Comments on the “Minnesota Environment and Energy Report Card”

The Environmental Quality Board (EQB) solicited comments on its Report Card, developed per Gov. Dayton’s Executive Order 11-32. I sent some in, which are below, and would encourage people to send something in.  The so-called “Environmental Congress” is happening on march 15th in Bloomington (public apparently not invited). Continue Reading →

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Bogus “Community Forum” on frac sand mining in Red Wing, Minnesota

Letter to the Editor
Red Wing Republican Eagle

On Nov. 15th “Red Wing 2020,” an advisory committee to Mayor Egan, is holding a “Community Forum” on Frac Sand mining (

All of the presenters are state officials: no community representatives are on the panel.  It seem obvious that a “community forum” should include community representatives.

The oil and gas people have huge resources they are bringing to bear to try to impose their will on our city and county.  A basic question is whether an adequate regulatory framework is in place to ensure that frac sand mining, should it occur locally, would not harm community health, quality of life, or our economy.  Residents, many involved with Save-The-Bluffs (, have studied this concern and concluded that the answer is “no.”  These insights should be included in the “community” program.

On the other hand, state officials, no matter how technically competent–I know and respect many of the scheduled presenters–are probably not in a position to be candid and objective about the adequacy of state regulatory programs.

I hope Mayor Egan and his advisors will rethink their approach to this forum and add several community representatives to the panel.

Elected officials should treat their constituents as citizens to be empowered, not children to be instructed.

Alan Muller
1110 West Avenue
Red Wing

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Personal letter objecting to wolf hunting and trapping

October 23, 2012


Mr. Tom Landwehr, Commissioner
Minnesota Department of Natural Resources

Dear Commissioner Landwehr:

I was outraged when the Minnesota DNR announced a hunting season on sandhill cranes. I am now equally outraged at the current wolf hunt. One wonders if the DNR is planning to make a habit of declaring “open season” on delisted, Federally-endangered species. Continue Reading →

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Great news from Green Bay, WI — garbage burner permit revoked

[People in Green Bay have put up a great fight against this burner scheme.  One should not assume the fight is over, as it sounds like there could be a veto, but this is still really good news.  Note that the reporter uses misleading terminology such as “trash-recycling energy plant.”  /am] Continue Reading →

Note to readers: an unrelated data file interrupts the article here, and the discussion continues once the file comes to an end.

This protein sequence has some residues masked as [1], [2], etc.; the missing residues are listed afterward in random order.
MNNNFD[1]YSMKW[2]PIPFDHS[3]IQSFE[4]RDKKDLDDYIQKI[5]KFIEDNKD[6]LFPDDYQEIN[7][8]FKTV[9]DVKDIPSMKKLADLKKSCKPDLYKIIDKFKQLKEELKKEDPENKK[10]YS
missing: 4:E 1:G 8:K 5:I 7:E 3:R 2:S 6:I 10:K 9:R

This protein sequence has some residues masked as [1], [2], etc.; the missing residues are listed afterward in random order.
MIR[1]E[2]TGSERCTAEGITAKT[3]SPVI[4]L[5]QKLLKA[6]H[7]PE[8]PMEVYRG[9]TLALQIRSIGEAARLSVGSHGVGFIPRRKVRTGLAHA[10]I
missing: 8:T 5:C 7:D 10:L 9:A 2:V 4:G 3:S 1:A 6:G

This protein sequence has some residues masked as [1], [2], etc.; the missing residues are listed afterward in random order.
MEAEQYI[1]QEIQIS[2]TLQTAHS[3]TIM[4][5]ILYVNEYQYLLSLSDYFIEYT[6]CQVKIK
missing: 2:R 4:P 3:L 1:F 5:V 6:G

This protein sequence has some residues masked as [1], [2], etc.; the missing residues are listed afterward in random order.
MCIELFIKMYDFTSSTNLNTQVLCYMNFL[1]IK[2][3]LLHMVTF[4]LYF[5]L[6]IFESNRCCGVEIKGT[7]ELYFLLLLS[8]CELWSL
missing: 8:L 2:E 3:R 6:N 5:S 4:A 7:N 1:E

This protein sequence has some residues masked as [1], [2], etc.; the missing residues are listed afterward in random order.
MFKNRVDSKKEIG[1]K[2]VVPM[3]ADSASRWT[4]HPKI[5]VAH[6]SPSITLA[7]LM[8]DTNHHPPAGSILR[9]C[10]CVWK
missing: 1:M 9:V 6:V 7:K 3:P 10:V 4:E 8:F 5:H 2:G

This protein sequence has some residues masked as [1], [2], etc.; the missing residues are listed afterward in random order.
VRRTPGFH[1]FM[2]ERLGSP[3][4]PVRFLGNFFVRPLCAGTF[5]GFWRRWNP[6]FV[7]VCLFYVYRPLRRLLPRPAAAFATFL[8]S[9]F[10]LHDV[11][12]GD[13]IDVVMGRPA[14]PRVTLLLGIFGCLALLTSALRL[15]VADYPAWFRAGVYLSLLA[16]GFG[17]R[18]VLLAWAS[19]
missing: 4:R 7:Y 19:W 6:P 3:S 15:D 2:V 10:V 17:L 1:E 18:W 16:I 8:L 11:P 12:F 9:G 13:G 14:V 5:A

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Subscribe to my Minnesota Energy and Environment (Etc.) mailing list.

Minnesota is rich in blogs, and alternative media such as The Uptake .  Is another blog really needed?  Good question!   My main reason for setting it up is to have a place to archive and link to various emails and posts. Continue Reading →

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Reminder: TODAY – Greenhouse gas hearing Thursday, August 30th, 2:00, at the MPCA


At least 43 people asked for this hearing; the requests, from around the state, make very clear that Minnesotans know what’s at stake and what needs to be done. One of my favorites is one of the shortest, from David Luce: “People, I add my voice to the request for a hearing. We are already way late on this and the longer we delay the worse it will surely get. Forget the difficulties, think of the kids. Thank you.”

An irony of all this is that many people in the Pollution Control Agency also know what needs to be done. The MPCA has a climate change page with a lot of information. Last year the PCA had a good global warming exhibit at the State Fair. (I heard that some Republican pols complained about it.) This year, I am told, “we didn’t back off at all” and the info is beefed up. (Haven’t yet been to the Fair myself this year.)

Minnesota has a Next Generation Energy Act, passed in 2007 with strong bipartisan support: “Effective Aug. 1, 2007, the law calls for cutting the state’s greenhouse gas emissions to 15 percent below 2005 base levels by 2015, 30 percent by 2025 and 80 percent by 2050. (Art. 5, Sec. 2)”

So if the people know what needs to be done, and the MPCA knows what needs to be done, and state law calls for it to be done, why is the MPCA proposing a regulation so weak as to throw out a key opportunity to regulate greenhouse gases?

For one thing, many of the activities officially promoted by the Legislature and the PCA as climate change solutions really accelerate climate change. These include garbage incineration, “biomass” burning, turkey poop burning, and corn ethanol distilling. These are high-carbon-emitting processes that can’t stand up to examination either in environmental review or permitting. (Wind power is probably the only politically-favored industry that does tend to reduce carbon emissions,but anyone following this industry in Minnesota knows it has plenty of issues of its own.)